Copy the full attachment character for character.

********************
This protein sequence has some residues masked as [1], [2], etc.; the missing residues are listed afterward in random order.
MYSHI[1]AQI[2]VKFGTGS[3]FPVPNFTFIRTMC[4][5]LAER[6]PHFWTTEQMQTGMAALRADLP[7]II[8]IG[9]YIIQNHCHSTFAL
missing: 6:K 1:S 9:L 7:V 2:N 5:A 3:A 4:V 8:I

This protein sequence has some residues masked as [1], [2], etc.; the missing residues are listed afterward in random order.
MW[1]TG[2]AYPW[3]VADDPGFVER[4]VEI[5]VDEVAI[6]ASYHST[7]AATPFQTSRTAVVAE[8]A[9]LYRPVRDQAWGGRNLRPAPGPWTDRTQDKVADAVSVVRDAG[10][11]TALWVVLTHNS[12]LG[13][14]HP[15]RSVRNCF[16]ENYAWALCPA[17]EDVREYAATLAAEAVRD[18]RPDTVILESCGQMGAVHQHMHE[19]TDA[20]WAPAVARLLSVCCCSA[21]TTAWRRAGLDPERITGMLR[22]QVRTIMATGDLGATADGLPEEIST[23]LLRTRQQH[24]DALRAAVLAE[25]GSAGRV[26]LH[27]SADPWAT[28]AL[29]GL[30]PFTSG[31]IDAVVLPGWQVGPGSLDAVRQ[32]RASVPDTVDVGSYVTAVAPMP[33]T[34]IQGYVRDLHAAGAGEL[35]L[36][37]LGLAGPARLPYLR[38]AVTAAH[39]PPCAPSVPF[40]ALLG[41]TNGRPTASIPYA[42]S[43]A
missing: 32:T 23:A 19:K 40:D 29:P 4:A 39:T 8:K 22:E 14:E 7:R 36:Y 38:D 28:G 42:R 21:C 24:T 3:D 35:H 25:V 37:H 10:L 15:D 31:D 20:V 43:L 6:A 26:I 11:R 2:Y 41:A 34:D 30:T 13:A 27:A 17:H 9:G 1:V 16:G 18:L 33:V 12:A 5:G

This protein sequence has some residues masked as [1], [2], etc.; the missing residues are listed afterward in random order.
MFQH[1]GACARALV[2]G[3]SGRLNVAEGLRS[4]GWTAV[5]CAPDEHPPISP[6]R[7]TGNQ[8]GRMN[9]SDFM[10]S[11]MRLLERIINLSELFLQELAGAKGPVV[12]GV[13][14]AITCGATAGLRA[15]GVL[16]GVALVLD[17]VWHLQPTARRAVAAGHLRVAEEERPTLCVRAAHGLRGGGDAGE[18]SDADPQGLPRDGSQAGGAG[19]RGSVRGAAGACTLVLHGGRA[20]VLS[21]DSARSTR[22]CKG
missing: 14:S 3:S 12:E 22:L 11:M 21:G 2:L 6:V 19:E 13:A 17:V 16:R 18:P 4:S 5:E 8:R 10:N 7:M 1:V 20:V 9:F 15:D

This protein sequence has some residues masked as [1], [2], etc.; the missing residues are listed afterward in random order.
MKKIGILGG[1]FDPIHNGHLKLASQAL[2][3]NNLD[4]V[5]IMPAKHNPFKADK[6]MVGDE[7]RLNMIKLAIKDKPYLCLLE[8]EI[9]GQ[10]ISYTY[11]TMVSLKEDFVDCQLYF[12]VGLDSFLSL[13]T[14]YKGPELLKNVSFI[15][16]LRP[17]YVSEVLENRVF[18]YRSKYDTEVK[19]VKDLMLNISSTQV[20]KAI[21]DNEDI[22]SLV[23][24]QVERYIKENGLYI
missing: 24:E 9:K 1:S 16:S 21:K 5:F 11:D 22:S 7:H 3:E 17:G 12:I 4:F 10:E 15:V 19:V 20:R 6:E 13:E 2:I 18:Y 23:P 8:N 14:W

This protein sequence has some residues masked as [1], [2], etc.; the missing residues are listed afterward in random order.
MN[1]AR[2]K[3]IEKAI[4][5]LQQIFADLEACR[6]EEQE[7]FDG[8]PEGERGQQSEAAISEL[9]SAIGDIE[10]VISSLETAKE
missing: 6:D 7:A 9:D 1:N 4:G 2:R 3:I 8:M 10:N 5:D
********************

This protein sequence has some residues masked as [1], [2], etc.; the missing residues are listed afterward in random order.
MYSHI[1]AQI[2]VKFGTGS[3]FPVPNFTFIRTMC[4][5]LAER[6]PHFWTTEQMQTGMAALRADLP[7]II[8]IG[9]YIIQNHCHSTFAL
missing: 6:K 1:S 9:L 7:V 2:N 5:A 3:A 4:V 8:I

This protein sequence has some residues masked as [1], [2], etc.; the missing residues are listed afterward in random order.
MW[1]TG[2]AYPW[3]VADDPGFVER[4]VEI[5]VDEVAI[6]ASYHST[7]AATPFQTSRTAVVAE[8]A[9]LYRPVRDQAWGGRNLRPAPGPWTDRTQDKVADAVSVVRDAG[10][11]TALWVVLTHNS[12]LG[13][14]HP[15]RSVRNCF[16]ENYAWALCPA[17]EDVREYAATLAAEAVRD[18]RPDTVILESCGQMGAVHQHMHE[19]TDA[20]WAPAVARLLSVCCCSA[21]TTAWRRAGLDPERITGMLR[22]QVRTIMATGDLGATADGLPEEIST[23]LLRTRQQH[24]DALRAAVLAE[25]GSAGRV[26]LH[27]SADPWAT[28]AL[29]GL[30]PFTSG[31]IDAVVLPGWQVGPGSLDAVRQ[32]RASVPDTVDVGSYVTAVAPMP[33]T[34]IQGYVRDLHAAGAGEL[35]L[36][37]LGLAGPARLPYLR[38]AVTAAH[39]PPCAPSVPF[40]ALLG[41]TNGRPTASIPYA[42]S[43]A
missing: 32:T 23:A 19:K 40:D 29:P 4:A 39:T 8:K 22:E 14:E 7:R 36:Y 38:D 28:G 42:R 21:C 24:T 3:D 35:H 25:V 37:H 10:L 15:D 31:D 20:V 43:L 6:A 26:I 11:R 2:Y 41:A 34:D 30:T 13:A 27:A 17:H 9:G 1:V 16:G 18:L 33:V 12:A 5:G

This protein sequence has some residues masked as [1], [2], etc.; the missing residues are listed afterward in random order.
MFQH[1]GACARALV[2]G[3]SGRLNVAEGLRS[4]GWTAV[5]CAPDEHPPISP[6]R[7]TGNQ[8]GRMN[9]SDFM[10]S[11]MRLLERIINLSELFLQELAGAKGPVV[12]GV[13][14]AITCGATAGLRA[15]GVL[16]GVALVLD[17]VWHLQPTARRAVAAGHLRVAEEERPTLCVRAAHGLRGGGDAGE[18]SDADPQGLPRDGSQAGGAG[19]RGSVRGAAGACTLVLHGGRA[20]VLS[21]DSARSTR[22]CKG
missing: 14:S 3:S 12:E 22:L 11:M 21:G 2:L 6:V 19:E 13:A 17:V 16:R 18:P 4:S 5:E 8:R 10:N 7:M 1:V 20:V 9:F 15:D

This protein sequence has some residues masked as [1], [2], etc.; the missing residues are listed afterward in random order.
MKKIGILGG[1]FDPIHNGHLKLASQAL[2][3]NNLD[4]V[5]IMPAKHNPFKADK[6]MVGDE[7]RLNMIKLAIKDKPYLCLLE[8]EI[9]GQ[10]ISYTY[11]TMVSLKEDFVDCQLYF[12]VGLDSFLSL[13]T[14]YKGPELLKNVSFI[15][16]LRP[17]YVSEVLENRVF[18]YRSKYDTEVK[19]VKDLMLNISSTQV[20]KAI[21]DNEDI[22]SLV[23][24]QVERYIKENGLYI
missing: 24:E 9:K 1:S 16:S 21:K 5:F 11:D 22:S 7:H 3:E 17:G 12:I 4:F 10:E 15:V 19:V 20:R 6:E 13:E 2:I 18:Y 23:P 8:N 14:W

This protein sequence has some residues masked as [1], [2], etc.; the missing residues are listed afterward in random order.
MN[1]AR[2]K[3]IEKAI[4][5]LQQIFADLEACR[6]EEQE[7]FDG[8]PEGERGQQSEAAISEL[9]SAIGDIE[10]VISSLETAKE
missing: 6:D 7:A 9:D 1:N 4:G 2:R 3:I 8:M 10:N 5:D